Rise and shine: The Beginner’s Guide to Yoga Morning Asanas for More Energy
The English proverb “The early bird catches the worm” may have been referring to people that prepare in advance, but it is also true in a literal sense.
Studies show that “morning” people are healthier, happier, and more productive. A morning person has no trouble hopping out of bed before 7 am and facing the day with a smile. If you are among the snooze-hitting tribe and drag yourself grumpily out of bed in the morning, there is an easy solution.
While you can do yoga at any time of the day, there are specific asanas (literally meaning, “to be seated in a position that is firm, but relaxed”) that can turn the clock around for you. If you are like most night owls, your body probably feels heavy and aches all over.
These asanas will wake up your body, lighten your mood, and give you the energy you need to get through the day with more grace.
1. Crossed legs posture (Sukhasana)
This is probably the easiest, and most familiar, pose in yoga.
Sitting with your back straight, pelvis in a neutral position, and bring up your knees on either side of the body, tucking your feet under the opposite leg. You should see a triangular space between your legs and pelvis. Rest your hands on your knees. Do the Dirga or yogic breath for three to five minutes.
2. Mountain Pose (Tadasana)
Witold Fitz-Simon – Picture source!
Exhale, and as you do so, straighten up, arms on your sides in a relaxed position.
Repeat the sequence; only substitute the right leg for the left leg. Do at least one full cycle of the sun salutations every morning, more if you have the time. This works all seven major centers (chakras) of the body, so you should be rearing to go (and hungry) when you’re done!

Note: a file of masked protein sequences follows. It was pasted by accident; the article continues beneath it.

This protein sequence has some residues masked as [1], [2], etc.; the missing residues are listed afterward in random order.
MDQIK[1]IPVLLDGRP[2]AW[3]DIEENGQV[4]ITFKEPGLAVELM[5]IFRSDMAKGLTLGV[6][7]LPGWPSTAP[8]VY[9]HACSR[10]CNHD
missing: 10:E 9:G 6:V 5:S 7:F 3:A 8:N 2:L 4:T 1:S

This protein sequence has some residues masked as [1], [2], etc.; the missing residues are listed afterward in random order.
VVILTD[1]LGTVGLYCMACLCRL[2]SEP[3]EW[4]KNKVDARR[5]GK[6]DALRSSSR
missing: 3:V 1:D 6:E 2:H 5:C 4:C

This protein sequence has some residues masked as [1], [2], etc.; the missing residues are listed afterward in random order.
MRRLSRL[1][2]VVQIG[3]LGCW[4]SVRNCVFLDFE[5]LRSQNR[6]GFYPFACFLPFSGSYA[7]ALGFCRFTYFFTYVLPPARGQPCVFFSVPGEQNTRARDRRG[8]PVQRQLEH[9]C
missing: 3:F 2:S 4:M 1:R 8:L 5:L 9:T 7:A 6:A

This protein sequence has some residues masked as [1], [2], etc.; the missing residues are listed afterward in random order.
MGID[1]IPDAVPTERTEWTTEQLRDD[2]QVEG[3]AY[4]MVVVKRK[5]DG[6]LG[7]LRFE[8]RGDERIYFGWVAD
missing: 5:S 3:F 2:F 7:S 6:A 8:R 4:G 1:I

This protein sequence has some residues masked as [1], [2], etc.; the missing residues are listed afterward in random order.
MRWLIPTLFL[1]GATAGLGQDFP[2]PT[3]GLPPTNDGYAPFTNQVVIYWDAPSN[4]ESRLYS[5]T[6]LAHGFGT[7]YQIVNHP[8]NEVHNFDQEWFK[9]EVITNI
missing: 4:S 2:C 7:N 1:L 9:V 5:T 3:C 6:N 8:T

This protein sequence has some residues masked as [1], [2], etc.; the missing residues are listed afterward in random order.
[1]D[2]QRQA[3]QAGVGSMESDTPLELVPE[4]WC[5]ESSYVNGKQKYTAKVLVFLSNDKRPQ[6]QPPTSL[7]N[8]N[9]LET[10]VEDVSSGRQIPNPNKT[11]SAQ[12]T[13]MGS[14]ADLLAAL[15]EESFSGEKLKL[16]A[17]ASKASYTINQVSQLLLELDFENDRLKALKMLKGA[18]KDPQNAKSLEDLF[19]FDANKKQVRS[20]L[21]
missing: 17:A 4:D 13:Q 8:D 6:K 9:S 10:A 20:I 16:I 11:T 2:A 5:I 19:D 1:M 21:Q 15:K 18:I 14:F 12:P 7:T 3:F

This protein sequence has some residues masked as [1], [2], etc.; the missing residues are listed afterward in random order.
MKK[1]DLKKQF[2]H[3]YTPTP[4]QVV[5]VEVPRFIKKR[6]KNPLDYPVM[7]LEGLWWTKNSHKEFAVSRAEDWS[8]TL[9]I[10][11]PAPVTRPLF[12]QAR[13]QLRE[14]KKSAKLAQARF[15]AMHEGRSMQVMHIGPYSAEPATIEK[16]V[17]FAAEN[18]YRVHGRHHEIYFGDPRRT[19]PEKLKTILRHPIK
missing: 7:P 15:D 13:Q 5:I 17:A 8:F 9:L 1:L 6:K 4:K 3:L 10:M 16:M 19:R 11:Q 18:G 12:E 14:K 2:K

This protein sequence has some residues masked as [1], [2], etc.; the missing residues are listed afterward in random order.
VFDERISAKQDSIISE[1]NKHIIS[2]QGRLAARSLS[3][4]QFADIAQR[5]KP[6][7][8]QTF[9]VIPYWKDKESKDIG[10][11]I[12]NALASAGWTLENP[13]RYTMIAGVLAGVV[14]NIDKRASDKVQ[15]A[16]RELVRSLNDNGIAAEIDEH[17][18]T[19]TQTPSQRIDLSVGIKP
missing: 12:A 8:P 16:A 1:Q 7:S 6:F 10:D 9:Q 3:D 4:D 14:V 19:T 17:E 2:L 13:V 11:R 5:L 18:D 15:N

3. Hand to Foot pose (Hasta Padasana)
As you exhale, bring the arms and body forward, aiming to bring the palms flat on the floor on either side of your feet and your face to your knees. You may bend your knees a little to get your palms to the floor, as you will need them there for support for the next steps.
4. Prayer pose (Pranamasana)
Stand with your feet together, shoulders relaxed. Breathe in to expand your chest, and as you do so, bring up your arms to your sides. Breathe out slowly, and as you do so, bring your hands together as if in prayer.
5. Raised Arms pose (Hasta Uttanasana)
As you inhale, bring your hands up straight above your head and reach up as far as you can go, looking up and curving your body slightly to get the full stretch. The aim is to get the maximum stretch from the heel to the fingertips.
6. Sun salutations (Surya Namaskar)
It is time to get out of bed (if you haven’t already) and say hello to the day. Salutes to the sun are a sequence of 12 poses that wakes up the body and fills it with energy. It is important to observe the breathing directions as you do each one. It will take a little practice, but you will soon get into the swing of it.
7. Two-knee spinal twist (Supta Matsyendrasana)
Lying flat on your back, arms stretched on either side, bring both knees to one side. Slowly extend the inner leg out while keeping your upper back flat on the surface. Hold this for a few second, then draw your knees back together. Go to the other side and do the same thing.
Do the whole sequence two or three more times. This will stretch and relax your spine, chest, shoulders and thighs, and ease muscle pain. It also wakes up your internal organs, including your abdominals for better digestion.
8. Reclining bound angle pose (Supta Baddha Konasana)
Lying flat on your back, bring your knees up, feet together. Let your thighs open naturally, and relax. You can use pillows or foam blocks to support your knees. This will help you avoid putting too much strain on your back and inner thighs. Now comes the important part – breathing.
Use the Three-Part Breath or Dirgha. This is one of the foundations of yogic breathing, and you have to practice it consciously. You will inhale air to fill your lung, lower chest (diaphragm), and abdomen to capacity in that order, hold it, and then exhale in reverse order: abdomen, chest, lungs.
Do these several times, with the inhale count at four, and exhale count at six. This will decrease your levels of stress and anxiety, although it may make you feel a little lightheaded at first from all the oxygen you’re getting. Don’t worry, you will get used to it. Do this for three to five minutes.
These simple morning yoga exercises are suitable even for beginners. More importantly, they will definitely help night owls get the energy they need for the day. Try them out and share your experience with us!
Positive Words Research – Yoga Asanas Rise and Shine Morning Yoga Meditation